A surefire way to tell you're an indie rock fan: when you step into the bustling office of Portland Mayor Sam Adams, the first thing you...
A surefire way to tell you’re an indie rock fan: when you step into the bustling office of Portland Mayor Sam Adams, the first thing you notice is the portrait of Isaac Brock. It’s a warm rendering of the frontman of beloved Northwest rock band Modest Mouse, clad in lederhosen and Converse.
That Adams opts to place a portrait of Brock, by artist Alexander Rokoff, in such a place of honor tells you nearly everything you need to know about the respect afforded to the music scene in Portland.
Portland boasts one of the most fertile music scenes in the country. The list of great bands and musicians that have come from or moved to the city — Modest Mouse, Menomena, Yacht, Sleater-Kinney, the Decemberists, the Thermals — boggles the mind.
Here’s a quick rundown of some of the finest musical attractions in the City of Roses.
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MusicFest NW, sponsored by local alternative newspaper the Willamette Weekly, is Portland’s pre-eminent music festival (www.musicfestnw.com). In 2010, it brought more than 150 bands to 15 clubs for five nights, including the National, Panda Bear, the Walkmen and Ra Ra Riot, with several free, all-ages daytime shows. The festival takes place in September every year; this year, an all-inclusive wristband went for $90.
The more adventurous can check out Pickathon (www.pickathon.com), a roots music festival held at the scenic Pendarvis Farm 20 minutes outside the city. The festival includes on-site camping. This year saw performances by Dr. Dog, Bonnie “Prince” Billy and the Cave Singers, with a weekend pass price of $155. Pickathon 2011 will take place Aug. 5-7.
Portland’s hippest festival is PDX Pop Now! (www.pdxpopnow.com), a free, three-day event that celebrates local bands. The festival includes more than 50 acts yearly and takes place in late July or early August.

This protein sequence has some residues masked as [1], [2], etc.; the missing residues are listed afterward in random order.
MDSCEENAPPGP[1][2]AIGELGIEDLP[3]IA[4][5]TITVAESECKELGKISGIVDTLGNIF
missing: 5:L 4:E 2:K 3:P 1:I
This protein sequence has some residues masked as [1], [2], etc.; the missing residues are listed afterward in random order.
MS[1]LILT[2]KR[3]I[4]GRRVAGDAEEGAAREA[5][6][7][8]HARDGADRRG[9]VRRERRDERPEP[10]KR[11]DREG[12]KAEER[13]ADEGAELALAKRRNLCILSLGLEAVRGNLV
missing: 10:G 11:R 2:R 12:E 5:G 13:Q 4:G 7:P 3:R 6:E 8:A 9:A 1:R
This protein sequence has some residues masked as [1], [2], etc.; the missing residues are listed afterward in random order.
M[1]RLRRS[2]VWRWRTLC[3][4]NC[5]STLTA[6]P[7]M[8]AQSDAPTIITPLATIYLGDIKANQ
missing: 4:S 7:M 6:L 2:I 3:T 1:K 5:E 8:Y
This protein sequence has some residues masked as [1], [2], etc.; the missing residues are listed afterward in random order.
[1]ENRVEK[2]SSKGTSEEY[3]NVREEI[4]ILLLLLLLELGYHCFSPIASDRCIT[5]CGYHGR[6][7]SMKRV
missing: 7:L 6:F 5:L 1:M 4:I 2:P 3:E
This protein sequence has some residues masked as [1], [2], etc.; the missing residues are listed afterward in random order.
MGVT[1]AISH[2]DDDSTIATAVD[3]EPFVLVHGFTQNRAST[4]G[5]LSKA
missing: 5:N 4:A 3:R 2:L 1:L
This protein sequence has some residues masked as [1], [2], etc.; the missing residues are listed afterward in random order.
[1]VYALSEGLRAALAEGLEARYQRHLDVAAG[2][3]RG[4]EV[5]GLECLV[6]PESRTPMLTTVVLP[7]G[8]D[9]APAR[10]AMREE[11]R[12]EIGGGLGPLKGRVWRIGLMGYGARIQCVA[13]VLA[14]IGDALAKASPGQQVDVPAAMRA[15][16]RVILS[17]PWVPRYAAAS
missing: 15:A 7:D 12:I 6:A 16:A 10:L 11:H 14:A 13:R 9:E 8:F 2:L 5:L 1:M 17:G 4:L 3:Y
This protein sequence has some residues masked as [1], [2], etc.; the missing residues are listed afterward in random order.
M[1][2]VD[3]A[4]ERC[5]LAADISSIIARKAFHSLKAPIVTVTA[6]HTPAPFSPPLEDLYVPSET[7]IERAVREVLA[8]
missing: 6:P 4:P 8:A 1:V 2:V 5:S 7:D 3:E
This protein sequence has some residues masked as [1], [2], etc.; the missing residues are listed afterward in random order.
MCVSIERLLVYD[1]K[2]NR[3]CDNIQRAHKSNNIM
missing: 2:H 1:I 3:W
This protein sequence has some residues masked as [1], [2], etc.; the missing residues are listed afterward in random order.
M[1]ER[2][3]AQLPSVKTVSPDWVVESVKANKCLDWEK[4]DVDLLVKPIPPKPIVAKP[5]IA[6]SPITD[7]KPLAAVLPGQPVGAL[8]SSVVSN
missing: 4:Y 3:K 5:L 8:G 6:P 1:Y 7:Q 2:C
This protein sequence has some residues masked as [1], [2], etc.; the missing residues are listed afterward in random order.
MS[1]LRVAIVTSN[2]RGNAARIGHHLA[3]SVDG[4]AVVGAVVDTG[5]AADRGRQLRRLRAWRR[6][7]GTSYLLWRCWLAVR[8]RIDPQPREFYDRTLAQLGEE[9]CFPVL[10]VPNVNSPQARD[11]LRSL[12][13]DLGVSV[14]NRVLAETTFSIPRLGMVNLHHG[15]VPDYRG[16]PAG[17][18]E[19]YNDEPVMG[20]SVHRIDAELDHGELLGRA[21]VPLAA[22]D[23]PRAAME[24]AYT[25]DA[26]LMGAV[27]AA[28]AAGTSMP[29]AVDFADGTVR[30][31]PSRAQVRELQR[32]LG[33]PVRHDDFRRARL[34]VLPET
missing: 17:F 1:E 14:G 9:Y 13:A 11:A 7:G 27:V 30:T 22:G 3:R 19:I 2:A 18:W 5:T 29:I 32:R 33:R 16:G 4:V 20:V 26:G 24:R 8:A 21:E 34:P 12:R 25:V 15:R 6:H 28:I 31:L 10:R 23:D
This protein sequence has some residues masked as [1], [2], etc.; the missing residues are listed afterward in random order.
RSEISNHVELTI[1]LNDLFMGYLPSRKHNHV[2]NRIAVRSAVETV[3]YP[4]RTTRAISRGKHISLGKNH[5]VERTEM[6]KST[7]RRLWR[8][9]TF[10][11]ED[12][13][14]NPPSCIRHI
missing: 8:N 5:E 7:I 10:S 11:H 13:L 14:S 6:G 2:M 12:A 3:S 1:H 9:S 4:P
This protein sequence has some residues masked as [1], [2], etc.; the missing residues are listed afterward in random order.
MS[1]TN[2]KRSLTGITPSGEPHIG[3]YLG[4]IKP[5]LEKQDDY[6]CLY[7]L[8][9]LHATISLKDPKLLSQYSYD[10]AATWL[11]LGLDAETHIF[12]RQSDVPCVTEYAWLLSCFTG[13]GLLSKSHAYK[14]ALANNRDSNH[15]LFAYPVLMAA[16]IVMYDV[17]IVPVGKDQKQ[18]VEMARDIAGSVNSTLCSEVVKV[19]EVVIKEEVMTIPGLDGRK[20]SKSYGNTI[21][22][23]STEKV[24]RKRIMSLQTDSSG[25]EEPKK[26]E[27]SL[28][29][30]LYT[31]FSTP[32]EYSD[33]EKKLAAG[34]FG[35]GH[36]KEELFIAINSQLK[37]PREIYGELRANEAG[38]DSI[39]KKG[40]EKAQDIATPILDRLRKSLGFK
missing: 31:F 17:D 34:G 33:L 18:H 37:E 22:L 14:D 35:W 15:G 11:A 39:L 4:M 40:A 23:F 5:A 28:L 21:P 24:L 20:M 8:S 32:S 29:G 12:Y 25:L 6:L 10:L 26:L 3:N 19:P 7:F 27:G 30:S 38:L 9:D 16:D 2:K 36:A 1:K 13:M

The Smmr Bmmr and Dmmr Bmmr festivals (www.dmmrbmmr.com) showcase punk rock for three days in August and January, respectively.
And the Portland Folk Festival (www.portlandfolkfestival.com), which began this year and included more than 60 bands and 20 venues from Aug. 19-22, will return in 2011.
“There’s probably more record stores per capita in Portland than in any other city in the United States,” says Terry Currier, the owner of Music Millennium, at 41 years one of the oldest still-operating record stores in the Pacific Northwest. “It’s a huge part of the culture.”
For vinyl aficionados, Portland is a delight, with record stores ranging from the large and well-stocked to the tiny and specialist. Your hunt should begin at Music Millennium (3158 E. Burnside St., www.musicmillennium.com) — a community fixture with regular in-store performances.
Other worthwhile visits include the punk rock-focused Green Noise Records (2165 S.E. Clinton St., www.greennoiserecords.com) and Discourage Records (1737 S.E. Morrison St., www.discouragerecords.com), as well as Mississippi Records (4007 N. Mississippi Ave.), with its fine selection of soul, jazz and blues.